Not suggesting for a moment that just whacking in a tram line will achieve this but rather trying to show that similarly building an ‘Iconic’ building alone won’t do it either. It requires whole transit networks, proper attention to place and design, aesthetic risk taking, and hard headed attention to detail.

      Interestingly there is plenty of evidence that it is the infrastructure over-investment in the ‘Club Med’ group of countries was in fact in underused useless highways mandated by Brussels:

      http://www.dailymail.co.uk/news/article-2324977/MP-203-Haunting-images-Spains-abandoned-multi-million-euro-highway–Eurozone-slumps-longest-recession-ever.html

      The FT article on Portugal’s ghost highways is better but paywalled: Google it.

      These are duplicate gold plated freeways that were also rolled out all over Greece since the EU…. Faith in the economic value of big road building is a transnational group think that defies the evidence:

      http://english.capital.gr/News.asp?id=1561455

    2. So Economic Reason – you wouldn’t want to see a few mill spent on “crap like this”. What do you think of our government spending $14 billion on motorways with a negative benefit-cost ratio?

    3. What an ironic pseudonym to operate under.

      Perhaps you should go to the Iberian peninsula and see the billions of Euros worth of empty freeways and unsold exurban housing

    4. Well if any there is transport investment might send Auckland’s (and NZ’s) economy into the red it’s the RoNS…. duh!

    1. Can’t speak for the others, but I don’t think we are ‘anti-trams’, we can be sceptical about their cost-benefit especially where they are sharing space with general traffic. I certainly prefer them to diesel buses, yet for the cost only one or two extremely busy routes could possible justify the capital investment. Most of us agree that there is a case for a Quay St-Queen-Dom Rd tram route,as Nick discussed in an earlier post. I would certainly like to see the bus route there run properly to build the case for higher capacity systems.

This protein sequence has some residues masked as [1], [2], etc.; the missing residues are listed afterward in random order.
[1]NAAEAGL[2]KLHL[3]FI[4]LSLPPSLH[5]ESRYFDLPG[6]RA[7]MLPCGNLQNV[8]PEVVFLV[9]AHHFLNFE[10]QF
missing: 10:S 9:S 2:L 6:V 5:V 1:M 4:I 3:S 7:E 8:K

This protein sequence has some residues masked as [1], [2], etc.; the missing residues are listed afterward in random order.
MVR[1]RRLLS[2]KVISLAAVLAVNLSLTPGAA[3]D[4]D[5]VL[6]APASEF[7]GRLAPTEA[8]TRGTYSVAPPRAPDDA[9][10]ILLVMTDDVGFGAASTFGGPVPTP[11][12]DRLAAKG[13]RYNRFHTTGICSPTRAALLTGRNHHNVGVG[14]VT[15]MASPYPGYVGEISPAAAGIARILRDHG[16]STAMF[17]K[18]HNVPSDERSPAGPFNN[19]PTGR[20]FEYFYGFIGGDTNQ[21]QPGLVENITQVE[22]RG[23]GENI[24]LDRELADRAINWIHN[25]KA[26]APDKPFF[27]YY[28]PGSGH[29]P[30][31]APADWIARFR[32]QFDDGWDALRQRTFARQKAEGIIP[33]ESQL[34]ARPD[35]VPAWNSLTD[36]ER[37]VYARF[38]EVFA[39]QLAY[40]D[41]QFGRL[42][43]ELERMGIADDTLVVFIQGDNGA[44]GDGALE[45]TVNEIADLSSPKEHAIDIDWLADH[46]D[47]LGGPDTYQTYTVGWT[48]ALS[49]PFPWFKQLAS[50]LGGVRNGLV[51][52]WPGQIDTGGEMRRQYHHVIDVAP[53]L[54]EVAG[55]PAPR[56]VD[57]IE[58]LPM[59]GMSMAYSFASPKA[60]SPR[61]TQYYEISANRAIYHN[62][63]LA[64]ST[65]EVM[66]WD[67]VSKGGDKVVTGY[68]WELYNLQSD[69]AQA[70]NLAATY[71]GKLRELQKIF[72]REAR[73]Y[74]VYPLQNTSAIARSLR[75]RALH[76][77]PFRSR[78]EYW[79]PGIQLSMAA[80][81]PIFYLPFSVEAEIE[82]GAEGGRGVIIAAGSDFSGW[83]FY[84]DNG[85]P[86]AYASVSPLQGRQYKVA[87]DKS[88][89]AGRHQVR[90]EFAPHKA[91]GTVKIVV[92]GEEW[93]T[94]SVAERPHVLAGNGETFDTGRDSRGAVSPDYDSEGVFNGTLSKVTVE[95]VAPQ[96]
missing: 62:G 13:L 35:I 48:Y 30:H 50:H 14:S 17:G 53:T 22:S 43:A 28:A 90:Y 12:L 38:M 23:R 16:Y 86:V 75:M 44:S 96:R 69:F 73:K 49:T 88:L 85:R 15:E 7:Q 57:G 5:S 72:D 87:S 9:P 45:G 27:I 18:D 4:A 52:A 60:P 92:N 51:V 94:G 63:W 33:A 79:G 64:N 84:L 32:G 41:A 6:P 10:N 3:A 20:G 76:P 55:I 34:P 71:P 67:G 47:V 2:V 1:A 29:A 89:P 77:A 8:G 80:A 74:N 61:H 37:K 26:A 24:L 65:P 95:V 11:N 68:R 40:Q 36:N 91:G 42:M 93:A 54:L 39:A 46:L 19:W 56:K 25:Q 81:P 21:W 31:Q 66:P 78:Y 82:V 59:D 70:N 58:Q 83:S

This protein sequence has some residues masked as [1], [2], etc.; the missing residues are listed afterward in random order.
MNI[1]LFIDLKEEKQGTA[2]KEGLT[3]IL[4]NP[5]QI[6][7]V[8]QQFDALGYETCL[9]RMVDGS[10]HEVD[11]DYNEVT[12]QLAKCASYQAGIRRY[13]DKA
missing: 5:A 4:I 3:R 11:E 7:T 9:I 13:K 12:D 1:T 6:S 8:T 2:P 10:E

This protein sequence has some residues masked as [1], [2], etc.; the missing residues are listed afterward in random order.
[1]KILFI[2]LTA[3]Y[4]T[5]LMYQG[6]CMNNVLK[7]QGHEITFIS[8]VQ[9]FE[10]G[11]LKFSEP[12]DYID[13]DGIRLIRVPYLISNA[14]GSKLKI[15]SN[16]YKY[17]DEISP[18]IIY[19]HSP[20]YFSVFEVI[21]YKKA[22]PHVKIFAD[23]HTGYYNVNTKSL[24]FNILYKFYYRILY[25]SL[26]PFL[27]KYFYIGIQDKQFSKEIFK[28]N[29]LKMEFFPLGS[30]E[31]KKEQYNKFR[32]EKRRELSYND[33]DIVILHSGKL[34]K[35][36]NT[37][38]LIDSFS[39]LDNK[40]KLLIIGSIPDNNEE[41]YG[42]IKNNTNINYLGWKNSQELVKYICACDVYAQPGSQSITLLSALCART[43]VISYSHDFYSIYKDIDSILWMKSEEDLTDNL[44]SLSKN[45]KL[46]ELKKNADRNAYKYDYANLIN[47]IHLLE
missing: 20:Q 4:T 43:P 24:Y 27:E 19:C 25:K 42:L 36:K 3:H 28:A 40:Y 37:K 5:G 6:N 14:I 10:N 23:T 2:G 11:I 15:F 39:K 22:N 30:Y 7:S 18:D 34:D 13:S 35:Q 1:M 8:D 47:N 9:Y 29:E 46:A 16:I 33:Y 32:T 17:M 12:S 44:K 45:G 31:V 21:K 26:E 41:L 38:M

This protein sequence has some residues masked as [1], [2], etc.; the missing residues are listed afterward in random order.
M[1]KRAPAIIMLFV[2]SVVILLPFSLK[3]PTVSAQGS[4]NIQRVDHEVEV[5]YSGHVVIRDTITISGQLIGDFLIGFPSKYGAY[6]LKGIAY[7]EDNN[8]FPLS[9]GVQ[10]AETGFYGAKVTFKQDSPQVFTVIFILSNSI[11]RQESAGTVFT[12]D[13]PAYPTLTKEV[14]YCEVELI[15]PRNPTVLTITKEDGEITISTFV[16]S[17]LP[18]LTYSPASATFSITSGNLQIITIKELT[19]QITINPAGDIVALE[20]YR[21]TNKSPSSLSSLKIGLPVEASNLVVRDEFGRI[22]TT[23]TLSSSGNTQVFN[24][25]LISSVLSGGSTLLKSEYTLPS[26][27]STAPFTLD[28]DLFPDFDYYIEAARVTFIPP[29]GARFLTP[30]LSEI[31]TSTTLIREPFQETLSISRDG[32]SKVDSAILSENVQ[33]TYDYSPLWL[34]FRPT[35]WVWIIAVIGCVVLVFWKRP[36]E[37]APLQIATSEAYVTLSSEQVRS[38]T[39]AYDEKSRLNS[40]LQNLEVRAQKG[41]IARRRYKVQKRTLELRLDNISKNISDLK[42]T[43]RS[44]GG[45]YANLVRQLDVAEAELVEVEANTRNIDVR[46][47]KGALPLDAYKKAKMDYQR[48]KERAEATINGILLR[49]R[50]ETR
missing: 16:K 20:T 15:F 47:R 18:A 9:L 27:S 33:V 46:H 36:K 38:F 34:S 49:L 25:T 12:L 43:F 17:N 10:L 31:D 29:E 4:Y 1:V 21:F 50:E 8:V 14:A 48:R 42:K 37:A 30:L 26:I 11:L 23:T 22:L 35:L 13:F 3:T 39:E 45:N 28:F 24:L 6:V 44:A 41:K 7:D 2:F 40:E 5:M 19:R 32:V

Also in terms of what would make the biggest difference to Auckland investment in the CRL to unlock the dormant capacity, speed, and reach of the existing rail network is a far greater priority. But that isn’t because of being pro- rail and anti tram, or any other mode preference, but rather from an analysis of the opportunities and challenges faced by the city. And obviously capital is scarce, so i see any Light Rail investment as necessarily coming later.

      Of course if we had never lost them in the first place would be so much better- very had to get systems back once they’re dismantled.

    2. Not sure how you get that we’re anti trams. A full tram network would be brilliant but for the time being it’s not that practical to push for. My take is that we have a number of key components missing to a really successful PT system in Auckland. We’re missing the high level rapid transit that other cities have and that’s were the CFN comes in. At the next level down we have a number of not very customer friendly bus routes and that’s being addressed by the new network, we’re missing easy to understand (and fair) fares and that should be addressed by integrated fares. Let’s get the RTN sorted first and get the bus network completely optimised and humming. After that we can look to upgrade key bus routes to trams but there’s certainly lower hanging fruit out there first.

    1. Weshluld try this on Queen St with sealed crossing points our main concern will be delineating the tram corrodor to prevent pedestrians idly strolling into the path of a tram.

        1. Who said that you couldn’t walk across, could have regular paved sections across(20m intervals?), but we need to prevent people walking into the path of a tram without realising. What is it, 100,000 ped movements a day? need to at least make the environment obvious that there are trams travelling at 30k.

      1. No barriers. See above. People and trams are an ok mix worldwide. Currently people can step I front of four lanes of motorised traffic on Queen; no diff, except trams do not make unexpected turns or pull in and out of parking spaces and buildings.

        1. Yes, and we have a kerb to make it obvious that there are four lanes of traffic. I don’t think that it is unreasonable to expect a different surface at the same level and cannot for the life of me see where you got barriers from.